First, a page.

Despite official denials, a secret network of private spies set up by a US Defense Department official continues to operate in Afghanistan and Pakistan, The New York Times reported late Saturday.
Citing unnamed US officials and businessmen, the newspaper said the network was still operating, the paper reported.
Its reports on Taliban activities, especially in Pakistan, were submitted almost daily to top US commanders in the region.
The Times reported in March that Defense Department official Michael Furlong had set up a network of private contractors in Afghanistan and Pakistan to help track and kill suspected militants.
He did this under the cover of a benign government information-gathering program.
In the wake of those reports, US government officials said it was a rogue operation that had been shut down once an investigation had begun.
But interviews with more than a dozen current and former government officials and businessmen, and an examination of government documents, suggested otherwise, the paper said.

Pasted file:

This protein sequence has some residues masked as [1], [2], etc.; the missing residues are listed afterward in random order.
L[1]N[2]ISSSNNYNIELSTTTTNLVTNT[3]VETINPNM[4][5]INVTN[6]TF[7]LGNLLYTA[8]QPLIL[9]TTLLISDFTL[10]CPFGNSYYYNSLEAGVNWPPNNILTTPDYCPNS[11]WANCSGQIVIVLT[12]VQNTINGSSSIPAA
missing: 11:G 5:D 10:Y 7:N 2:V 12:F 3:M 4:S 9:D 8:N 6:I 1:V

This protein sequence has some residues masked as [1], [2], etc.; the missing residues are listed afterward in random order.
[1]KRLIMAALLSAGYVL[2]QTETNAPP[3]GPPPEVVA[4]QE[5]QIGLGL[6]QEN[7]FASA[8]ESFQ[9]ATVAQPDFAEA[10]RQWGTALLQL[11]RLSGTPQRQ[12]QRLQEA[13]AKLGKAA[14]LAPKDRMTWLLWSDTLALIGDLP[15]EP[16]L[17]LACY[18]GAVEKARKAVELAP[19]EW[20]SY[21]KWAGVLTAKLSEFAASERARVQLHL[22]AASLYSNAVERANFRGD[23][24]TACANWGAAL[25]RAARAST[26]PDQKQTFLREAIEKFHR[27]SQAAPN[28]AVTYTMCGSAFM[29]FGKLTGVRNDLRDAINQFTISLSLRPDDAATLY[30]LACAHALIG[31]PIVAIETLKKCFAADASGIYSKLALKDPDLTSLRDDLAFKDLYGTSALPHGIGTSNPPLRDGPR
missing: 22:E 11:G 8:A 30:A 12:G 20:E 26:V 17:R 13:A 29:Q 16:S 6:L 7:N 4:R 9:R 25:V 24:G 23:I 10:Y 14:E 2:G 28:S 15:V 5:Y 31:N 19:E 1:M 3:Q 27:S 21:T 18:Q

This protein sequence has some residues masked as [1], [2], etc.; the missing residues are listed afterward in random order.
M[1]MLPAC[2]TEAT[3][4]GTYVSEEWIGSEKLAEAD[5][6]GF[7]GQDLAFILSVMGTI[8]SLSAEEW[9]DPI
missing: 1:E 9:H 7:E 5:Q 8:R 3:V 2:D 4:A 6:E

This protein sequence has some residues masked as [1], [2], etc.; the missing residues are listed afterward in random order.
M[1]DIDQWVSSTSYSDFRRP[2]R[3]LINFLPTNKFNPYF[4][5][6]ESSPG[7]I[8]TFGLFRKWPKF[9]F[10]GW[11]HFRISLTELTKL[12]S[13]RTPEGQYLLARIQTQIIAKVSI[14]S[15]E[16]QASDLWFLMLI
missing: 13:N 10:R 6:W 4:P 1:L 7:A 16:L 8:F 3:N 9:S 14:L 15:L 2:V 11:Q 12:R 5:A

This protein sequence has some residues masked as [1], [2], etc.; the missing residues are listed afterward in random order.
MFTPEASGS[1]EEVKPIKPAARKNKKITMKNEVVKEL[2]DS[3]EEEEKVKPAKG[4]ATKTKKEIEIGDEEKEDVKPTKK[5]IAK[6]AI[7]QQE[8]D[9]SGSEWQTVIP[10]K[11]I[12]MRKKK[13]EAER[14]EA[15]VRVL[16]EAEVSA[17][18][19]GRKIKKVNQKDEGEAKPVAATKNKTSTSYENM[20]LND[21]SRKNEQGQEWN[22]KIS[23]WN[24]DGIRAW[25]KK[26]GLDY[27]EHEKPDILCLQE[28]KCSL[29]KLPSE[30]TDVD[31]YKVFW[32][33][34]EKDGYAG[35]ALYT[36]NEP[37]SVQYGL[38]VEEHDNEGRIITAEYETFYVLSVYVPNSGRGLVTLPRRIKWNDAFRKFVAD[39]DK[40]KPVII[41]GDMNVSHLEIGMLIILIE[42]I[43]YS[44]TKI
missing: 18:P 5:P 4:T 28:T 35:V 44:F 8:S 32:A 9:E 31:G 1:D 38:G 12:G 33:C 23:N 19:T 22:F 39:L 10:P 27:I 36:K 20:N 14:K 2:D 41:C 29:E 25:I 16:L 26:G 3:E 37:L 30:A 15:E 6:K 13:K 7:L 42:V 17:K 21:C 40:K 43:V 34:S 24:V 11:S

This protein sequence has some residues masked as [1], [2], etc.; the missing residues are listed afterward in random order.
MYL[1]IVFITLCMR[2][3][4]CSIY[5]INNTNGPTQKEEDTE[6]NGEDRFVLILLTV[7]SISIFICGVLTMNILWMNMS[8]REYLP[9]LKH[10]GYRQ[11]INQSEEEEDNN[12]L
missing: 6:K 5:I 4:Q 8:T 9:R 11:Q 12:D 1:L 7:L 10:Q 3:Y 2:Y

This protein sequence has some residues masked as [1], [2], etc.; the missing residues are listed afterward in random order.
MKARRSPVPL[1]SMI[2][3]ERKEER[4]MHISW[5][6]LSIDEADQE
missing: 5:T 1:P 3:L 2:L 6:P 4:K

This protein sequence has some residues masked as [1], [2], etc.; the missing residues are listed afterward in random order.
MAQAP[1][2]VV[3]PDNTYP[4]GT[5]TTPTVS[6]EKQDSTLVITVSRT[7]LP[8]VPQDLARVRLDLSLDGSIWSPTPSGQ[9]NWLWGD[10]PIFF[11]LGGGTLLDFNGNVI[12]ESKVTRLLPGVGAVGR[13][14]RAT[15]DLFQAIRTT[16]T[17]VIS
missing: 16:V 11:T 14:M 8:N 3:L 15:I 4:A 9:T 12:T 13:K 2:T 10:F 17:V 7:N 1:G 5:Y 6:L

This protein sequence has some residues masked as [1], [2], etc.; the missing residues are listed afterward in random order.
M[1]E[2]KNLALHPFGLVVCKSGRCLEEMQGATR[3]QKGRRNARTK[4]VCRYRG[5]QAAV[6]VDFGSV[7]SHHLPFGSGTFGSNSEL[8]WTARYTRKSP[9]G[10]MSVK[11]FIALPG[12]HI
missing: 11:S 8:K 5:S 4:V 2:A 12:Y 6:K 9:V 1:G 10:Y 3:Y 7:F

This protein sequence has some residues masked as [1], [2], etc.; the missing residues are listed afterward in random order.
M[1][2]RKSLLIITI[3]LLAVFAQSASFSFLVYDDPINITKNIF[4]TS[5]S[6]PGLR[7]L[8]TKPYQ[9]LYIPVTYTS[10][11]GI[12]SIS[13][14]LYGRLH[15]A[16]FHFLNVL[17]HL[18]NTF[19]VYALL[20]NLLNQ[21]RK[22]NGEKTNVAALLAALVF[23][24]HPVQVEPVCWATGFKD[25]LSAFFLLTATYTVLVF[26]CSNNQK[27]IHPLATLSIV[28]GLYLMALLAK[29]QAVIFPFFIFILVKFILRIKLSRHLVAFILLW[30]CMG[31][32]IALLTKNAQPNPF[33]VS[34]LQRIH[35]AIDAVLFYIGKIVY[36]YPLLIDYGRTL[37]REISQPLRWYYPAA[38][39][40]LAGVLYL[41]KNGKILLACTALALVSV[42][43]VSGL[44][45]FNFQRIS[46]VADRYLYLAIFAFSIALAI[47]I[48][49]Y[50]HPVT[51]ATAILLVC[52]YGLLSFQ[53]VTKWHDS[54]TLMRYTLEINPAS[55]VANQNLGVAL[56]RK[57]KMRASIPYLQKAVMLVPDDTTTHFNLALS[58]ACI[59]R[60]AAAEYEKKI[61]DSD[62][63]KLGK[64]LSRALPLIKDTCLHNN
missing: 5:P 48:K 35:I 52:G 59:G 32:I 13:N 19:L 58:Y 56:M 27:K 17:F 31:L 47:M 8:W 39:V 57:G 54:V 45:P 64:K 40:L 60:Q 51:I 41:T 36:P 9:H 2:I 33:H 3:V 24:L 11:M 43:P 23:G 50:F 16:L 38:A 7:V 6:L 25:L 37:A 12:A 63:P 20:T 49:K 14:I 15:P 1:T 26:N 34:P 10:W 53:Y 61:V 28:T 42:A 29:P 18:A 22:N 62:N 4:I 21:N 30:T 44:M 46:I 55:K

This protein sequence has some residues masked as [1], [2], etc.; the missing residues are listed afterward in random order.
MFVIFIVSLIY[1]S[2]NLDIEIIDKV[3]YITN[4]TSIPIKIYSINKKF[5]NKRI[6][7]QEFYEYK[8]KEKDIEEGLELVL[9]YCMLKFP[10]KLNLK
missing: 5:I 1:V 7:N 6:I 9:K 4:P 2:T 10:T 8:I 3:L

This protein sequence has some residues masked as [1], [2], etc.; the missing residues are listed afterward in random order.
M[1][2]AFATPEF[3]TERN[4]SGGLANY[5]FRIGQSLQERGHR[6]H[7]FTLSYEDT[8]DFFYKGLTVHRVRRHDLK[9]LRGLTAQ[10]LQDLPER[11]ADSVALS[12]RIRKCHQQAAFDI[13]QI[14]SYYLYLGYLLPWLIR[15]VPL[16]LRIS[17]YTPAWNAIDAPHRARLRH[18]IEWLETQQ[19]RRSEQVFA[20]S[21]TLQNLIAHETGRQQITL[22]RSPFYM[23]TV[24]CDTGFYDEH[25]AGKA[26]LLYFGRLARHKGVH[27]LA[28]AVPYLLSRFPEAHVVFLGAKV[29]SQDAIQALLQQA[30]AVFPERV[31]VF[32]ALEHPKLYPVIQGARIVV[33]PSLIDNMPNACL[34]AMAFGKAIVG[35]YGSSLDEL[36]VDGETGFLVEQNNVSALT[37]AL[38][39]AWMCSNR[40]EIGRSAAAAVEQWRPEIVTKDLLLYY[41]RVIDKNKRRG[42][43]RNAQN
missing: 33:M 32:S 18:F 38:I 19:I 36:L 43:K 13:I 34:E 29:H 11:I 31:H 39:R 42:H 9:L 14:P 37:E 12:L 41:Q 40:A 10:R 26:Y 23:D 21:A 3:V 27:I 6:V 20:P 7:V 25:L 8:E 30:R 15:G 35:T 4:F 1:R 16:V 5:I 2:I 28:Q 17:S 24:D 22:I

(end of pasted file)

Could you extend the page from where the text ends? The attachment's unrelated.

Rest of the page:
Over time, the operation had appeared to morph into traditional spying activities, the report noted.
And while Furlong was indeed under investigation, a review of the program by The Times found that his operatives were still providing information using the same intelligence gathering methods as before.
The contractors were still being paid under a 22-million-dollar contract managed by defense corporation Lockheed Martin and supervised by the Pentagon office in charge of special operations policy, the paper said.
The US military is largely prohibited from operating inside Pakistan, The Times noted. And under Pentagon rules, the army is not allowed to hire contractors for spying.